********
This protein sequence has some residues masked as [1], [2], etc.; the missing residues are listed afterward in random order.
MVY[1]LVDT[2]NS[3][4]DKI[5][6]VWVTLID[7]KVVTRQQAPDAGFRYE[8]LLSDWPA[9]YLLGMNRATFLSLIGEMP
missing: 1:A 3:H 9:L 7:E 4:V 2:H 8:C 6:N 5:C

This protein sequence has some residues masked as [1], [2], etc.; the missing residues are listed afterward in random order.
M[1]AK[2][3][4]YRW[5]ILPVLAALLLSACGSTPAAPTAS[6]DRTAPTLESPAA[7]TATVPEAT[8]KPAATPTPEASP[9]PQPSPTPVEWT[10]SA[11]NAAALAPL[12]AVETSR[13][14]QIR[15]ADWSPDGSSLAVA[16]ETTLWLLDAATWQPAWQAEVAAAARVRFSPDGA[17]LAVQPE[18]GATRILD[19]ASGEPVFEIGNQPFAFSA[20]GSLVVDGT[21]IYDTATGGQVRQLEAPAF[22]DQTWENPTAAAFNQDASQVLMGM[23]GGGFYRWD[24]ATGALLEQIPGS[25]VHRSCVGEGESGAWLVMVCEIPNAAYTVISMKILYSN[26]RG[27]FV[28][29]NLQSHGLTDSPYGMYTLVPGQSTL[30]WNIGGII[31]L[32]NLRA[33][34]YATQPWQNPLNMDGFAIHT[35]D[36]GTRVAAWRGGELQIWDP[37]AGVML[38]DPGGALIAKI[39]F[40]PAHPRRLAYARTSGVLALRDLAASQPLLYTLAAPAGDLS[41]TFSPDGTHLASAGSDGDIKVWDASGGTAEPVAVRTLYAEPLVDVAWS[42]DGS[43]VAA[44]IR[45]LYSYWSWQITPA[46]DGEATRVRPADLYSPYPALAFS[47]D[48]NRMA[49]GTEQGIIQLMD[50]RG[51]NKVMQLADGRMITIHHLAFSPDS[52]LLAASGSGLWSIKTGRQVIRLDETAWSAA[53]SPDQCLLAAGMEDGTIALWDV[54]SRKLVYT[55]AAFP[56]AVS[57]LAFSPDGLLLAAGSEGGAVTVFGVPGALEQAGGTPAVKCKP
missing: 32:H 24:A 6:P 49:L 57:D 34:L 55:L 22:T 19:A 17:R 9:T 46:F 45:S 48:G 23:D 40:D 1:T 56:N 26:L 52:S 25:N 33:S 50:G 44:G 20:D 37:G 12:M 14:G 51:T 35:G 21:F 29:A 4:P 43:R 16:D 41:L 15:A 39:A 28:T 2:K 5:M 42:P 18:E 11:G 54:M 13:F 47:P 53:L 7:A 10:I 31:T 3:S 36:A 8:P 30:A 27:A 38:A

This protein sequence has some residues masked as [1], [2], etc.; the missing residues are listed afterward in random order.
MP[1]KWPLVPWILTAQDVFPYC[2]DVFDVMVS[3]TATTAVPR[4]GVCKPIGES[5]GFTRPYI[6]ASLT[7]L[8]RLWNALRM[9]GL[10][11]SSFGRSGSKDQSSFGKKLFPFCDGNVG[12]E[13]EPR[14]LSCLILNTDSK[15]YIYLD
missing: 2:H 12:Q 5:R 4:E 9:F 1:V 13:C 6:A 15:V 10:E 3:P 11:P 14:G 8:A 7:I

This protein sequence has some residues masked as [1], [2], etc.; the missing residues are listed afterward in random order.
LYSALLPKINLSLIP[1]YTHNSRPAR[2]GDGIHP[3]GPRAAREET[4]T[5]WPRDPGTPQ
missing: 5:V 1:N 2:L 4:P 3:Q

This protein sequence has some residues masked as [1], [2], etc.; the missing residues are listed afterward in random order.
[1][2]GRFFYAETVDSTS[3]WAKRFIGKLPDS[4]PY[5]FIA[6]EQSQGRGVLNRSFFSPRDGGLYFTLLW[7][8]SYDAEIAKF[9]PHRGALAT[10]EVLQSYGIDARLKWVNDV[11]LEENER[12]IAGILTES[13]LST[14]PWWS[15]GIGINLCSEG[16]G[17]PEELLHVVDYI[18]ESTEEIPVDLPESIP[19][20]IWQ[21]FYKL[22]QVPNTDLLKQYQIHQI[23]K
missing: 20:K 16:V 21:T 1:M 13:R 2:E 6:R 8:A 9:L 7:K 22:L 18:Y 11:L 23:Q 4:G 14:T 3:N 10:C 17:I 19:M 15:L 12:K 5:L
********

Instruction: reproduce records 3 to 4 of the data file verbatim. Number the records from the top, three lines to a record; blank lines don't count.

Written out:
This protein sequence has some residues masked as [1], [2], etc.; the missing residues are listed afterward in random order.
MP[1]KWPLVPWILTAQDVFPYC[2]DVFDVMVS[3]TATTAVPR[4]GVCKPIGES[5]GFTRPYI[6]ASLT[7]L[8]RLWNALRM[9]GL[10][11]SSFGRSGSKDQSSFGKKLFPFCDGNVG[12]E[13]EPR[14]LSCLILNTDSK[15]YIYLD
missing: 2:H 12:Q 5:R 4:E 9:F 1:V 13:C 6:A 15:V 10:E 3:P 11:P 14:G 8:A 7:I

This protein sequence has some residues masked as [1], [2], etc.; the missing residues are listed afterward in random order.
LYSALLPKINLSLIP[1]YTHNSRPAR[2]GDGIHP[3]GPRAAREET[4]T[5]WPRDPGTPQ
missing: 5:V 1:N 2:L 4:P 3:Q